Cincinnati Bengals: Where do we go from here?

Michael HammonsCorrespondent INovember 1, 2010

CINCINNATI - OCTOBER 31:  Brian Hartline #82 of the Miami Dolphins runs with ball during the NFL game against the Cincinnati Bengals at Paul Brown Stadium on October 31, 2010 in Cincinnati, Ohio.  (Photo by Andy Lyons/Getty Images)
Andy Lyons/Getty Images

Heading into this season, there was real and genuine excitement for Cincinnati Bengals football.

Coming off a 10-6 season in which they won the AFC North, it appeared that the Bengals were ready to take the next step.  When they saw a somewhat questionable receiving core on paper, they added Terrell Owens (this, of course, after the Antonio Bryant fiasco, but that whole deal is for another article post).

It wasn't even just about the free agents they added.  Tight end was a big weakness last year, so they drafted Jermaine Gresham.  Combined with wide receiver Jordan Shipley coming in from Texas, we were all thrilled, because Palmer now had more targets, so no more excuses.

After a respectable, but somewhat sluggish 2-1 start where the team wasn't exactly firing on all cylinders, but still winning ball games, the bottom has fallen out, as Cincinnati has lost four in a row.

A 2-5 record at the midseason mark probably means no playoffs.  Not with Pittsburgh (twice), Baltimore, Indianapolis, the New York Jets and New Orleans remaining on the schedule.

With that said, at what point do you start to think about the future?

If you ask me, it's somewhat a "damned if you do, damned if you don't" type of deal.

People might say that the current losing path helps in terms of eventual draft positioning, but I combat that with a few points:

First off, it's owed to us, the fans, that the team at least gives a professional effort.  I hate the idea of "tanking."  Additionally, I don't think you ever want to lose to your divisional rivals; losing to the Steelers, Browns and Ravens is never OK, under any circumstances.

Furthermore, with the crazy cash that these upper-echelon draft picks are asking for, it's sometimes not worth the headaches when they eventually hold out. (Case in point: Andre Smith.)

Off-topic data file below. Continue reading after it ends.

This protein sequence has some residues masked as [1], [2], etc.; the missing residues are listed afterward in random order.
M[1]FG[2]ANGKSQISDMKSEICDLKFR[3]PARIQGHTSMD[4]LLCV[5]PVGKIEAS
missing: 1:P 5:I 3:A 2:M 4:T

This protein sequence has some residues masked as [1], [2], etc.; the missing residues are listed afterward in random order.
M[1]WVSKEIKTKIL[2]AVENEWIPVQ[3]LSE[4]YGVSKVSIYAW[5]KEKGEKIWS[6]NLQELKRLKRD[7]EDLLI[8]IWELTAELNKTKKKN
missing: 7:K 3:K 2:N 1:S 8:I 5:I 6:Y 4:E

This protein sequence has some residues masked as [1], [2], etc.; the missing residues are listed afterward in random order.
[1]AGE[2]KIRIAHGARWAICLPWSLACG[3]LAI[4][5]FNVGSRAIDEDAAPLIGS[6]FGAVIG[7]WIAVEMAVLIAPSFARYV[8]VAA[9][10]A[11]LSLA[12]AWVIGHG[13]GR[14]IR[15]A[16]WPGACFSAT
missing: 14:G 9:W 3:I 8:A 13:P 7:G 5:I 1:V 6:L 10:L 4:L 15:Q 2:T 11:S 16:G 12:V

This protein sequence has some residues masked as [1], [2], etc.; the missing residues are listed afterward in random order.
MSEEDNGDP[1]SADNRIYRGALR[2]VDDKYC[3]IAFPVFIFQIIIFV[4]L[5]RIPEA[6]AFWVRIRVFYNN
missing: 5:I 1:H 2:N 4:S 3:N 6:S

However, as one looks at the current roster, particularly at the offensive end, it seems pretty cut and dry that Terrell Owens won't be a part of the next good Cincinnati team to come along. 

He was brought here to be a missing piece, and even though he's having a solid season, he may just be getting in the way at this point in terms of evaluating what you have in the cupboard going forward.

Not just him, though, but what about Chad Ochocinco? Or Cedric Benson?

Dare I even say, Carson Palmer?

I want to see more of Jordan Shipley, Jermaine Gresham and Bernard Scott.  Perhaps even the disappointing Jerome Simpson.

Of course, weaving multiple pieces into the framework of the offense would require an offensive coordinator that has a clue how to use them, and a head coach that demands accountability.

For that matter, an owner who is committed to the product, and not hoping that the goodwill of the occasional good season holds over the fanbase in the disappointing 3-4 to come where he's still raking in the cash regardless.

When Mikey boy fills up his taxpayer-funded stadium, he wins.  Us fans?  We're the suckers.

His degree of futility isn't quite what it once was, but the Bengals still have no GM, a tiny front office and a team full of guys who look great on paper and fill out a stat sheet, but don't do the small things to win football games.

What a sad state of affairs to be writing a column like this in Week 9 of the NFL season, but at least we aren't the Dallas Cowboys, who are 1-6.  Or the train wreck Vikings, who are 2-5.

At least Jerry Jones apologized for their effort put forth on Sunday vs. Jacksonville.

Where's our apology?